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Entry Hall
July 1, 2011

Tapa Cloth
Ca. 1970s
Mulberry bark and pigment
Vanuatu Islands, South Pacific
Collected in Society Islands in 1974, Gift of John Barkham


This large tapa cloth was made from mulberry bark which was pounded to create a cloth-like substance.

Cloths like this one are often made as wedding gifts or for other ceremonial occasions by groups of women who sit together and pound the cloth using grooved mallets. It takes up to one month to prepare a cloth like this. The designs on the cloth are applied in a grid pattern using stencils and dyes made from a variety of local plants and clay.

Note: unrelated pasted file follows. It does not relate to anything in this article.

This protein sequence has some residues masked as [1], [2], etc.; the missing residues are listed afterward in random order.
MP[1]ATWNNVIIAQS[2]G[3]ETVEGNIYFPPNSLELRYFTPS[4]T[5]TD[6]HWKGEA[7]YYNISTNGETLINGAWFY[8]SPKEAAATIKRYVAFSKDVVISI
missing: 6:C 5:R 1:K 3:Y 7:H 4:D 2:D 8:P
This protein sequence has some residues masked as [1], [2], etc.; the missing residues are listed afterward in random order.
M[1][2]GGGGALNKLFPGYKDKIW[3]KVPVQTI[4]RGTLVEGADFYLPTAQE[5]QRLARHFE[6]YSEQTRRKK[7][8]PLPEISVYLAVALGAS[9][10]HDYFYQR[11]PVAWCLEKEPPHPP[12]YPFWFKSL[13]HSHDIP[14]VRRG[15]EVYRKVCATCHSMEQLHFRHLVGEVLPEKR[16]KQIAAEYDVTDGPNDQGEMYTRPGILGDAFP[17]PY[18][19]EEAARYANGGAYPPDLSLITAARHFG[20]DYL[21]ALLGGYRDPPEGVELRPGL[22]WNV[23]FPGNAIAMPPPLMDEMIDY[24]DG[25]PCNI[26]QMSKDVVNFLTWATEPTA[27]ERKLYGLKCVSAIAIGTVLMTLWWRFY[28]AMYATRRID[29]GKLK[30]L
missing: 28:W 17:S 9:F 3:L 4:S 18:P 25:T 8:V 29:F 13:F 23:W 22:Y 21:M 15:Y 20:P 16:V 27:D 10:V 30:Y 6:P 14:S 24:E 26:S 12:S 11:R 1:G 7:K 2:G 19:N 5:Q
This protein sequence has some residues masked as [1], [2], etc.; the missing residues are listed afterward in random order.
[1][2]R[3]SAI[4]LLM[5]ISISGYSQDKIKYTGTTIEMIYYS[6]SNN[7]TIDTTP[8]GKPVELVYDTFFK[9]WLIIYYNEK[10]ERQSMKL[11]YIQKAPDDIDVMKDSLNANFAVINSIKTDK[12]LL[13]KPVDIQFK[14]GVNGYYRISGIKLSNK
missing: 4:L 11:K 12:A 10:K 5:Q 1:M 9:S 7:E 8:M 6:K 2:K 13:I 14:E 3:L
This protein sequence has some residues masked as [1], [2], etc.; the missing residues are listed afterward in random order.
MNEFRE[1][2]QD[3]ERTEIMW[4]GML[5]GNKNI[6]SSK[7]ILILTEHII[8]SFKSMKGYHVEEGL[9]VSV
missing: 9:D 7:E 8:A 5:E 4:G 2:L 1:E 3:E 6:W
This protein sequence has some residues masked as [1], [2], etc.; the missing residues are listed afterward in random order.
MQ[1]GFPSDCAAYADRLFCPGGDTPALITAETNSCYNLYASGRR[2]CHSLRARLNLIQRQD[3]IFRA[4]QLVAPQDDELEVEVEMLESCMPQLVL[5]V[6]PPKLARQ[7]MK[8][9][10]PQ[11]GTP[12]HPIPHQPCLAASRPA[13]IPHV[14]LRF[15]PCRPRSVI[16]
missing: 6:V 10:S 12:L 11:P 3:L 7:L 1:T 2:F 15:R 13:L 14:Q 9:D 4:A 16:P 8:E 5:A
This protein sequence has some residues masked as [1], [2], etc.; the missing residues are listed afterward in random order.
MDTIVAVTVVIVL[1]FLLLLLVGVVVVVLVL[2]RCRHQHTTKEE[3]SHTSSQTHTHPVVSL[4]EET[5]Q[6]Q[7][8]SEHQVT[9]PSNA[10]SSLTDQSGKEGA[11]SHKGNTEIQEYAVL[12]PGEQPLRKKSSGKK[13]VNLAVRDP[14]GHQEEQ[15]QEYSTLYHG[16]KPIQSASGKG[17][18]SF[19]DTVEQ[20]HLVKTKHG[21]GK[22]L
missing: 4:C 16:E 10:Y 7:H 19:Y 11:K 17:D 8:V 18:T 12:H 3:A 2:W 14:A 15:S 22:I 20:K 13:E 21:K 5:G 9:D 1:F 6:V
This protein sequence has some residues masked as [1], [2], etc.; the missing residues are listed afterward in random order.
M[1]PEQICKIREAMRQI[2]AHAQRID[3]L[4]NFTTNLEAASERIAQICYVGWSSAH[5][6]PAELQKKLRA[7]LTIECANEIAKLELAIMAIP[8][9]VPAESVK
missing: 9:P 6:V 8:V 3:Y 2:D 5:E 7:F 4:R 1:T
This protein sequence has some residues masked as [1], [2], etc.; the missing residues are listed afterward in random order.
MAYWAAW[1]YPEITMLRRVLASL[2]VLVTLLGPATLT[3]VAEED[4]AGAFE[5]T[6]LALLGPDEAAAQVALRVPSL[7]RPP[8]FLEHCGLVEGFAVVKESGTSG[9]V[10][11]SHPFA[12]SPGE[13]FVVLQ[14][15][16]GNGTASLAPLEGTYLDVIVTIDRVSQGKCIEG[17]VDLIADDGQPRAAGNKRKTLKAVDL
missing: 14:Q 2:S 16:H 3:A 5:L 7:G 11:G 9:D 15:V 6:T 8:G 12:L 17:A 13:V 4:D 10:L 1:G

Tapa cloth is used today as floor mats, room dividers, wall decorations or bed coverings. Its former use as clothing has been replaced by cotton fabric. It is found throughout the South Pacific.

This example has several pictorial designs, depicting birds, trees and
animals unlike other styles which are largely geometric in design.

Pictured: detail from 13' x 8' tapa cloth. Photo by Pearl Yee Wong.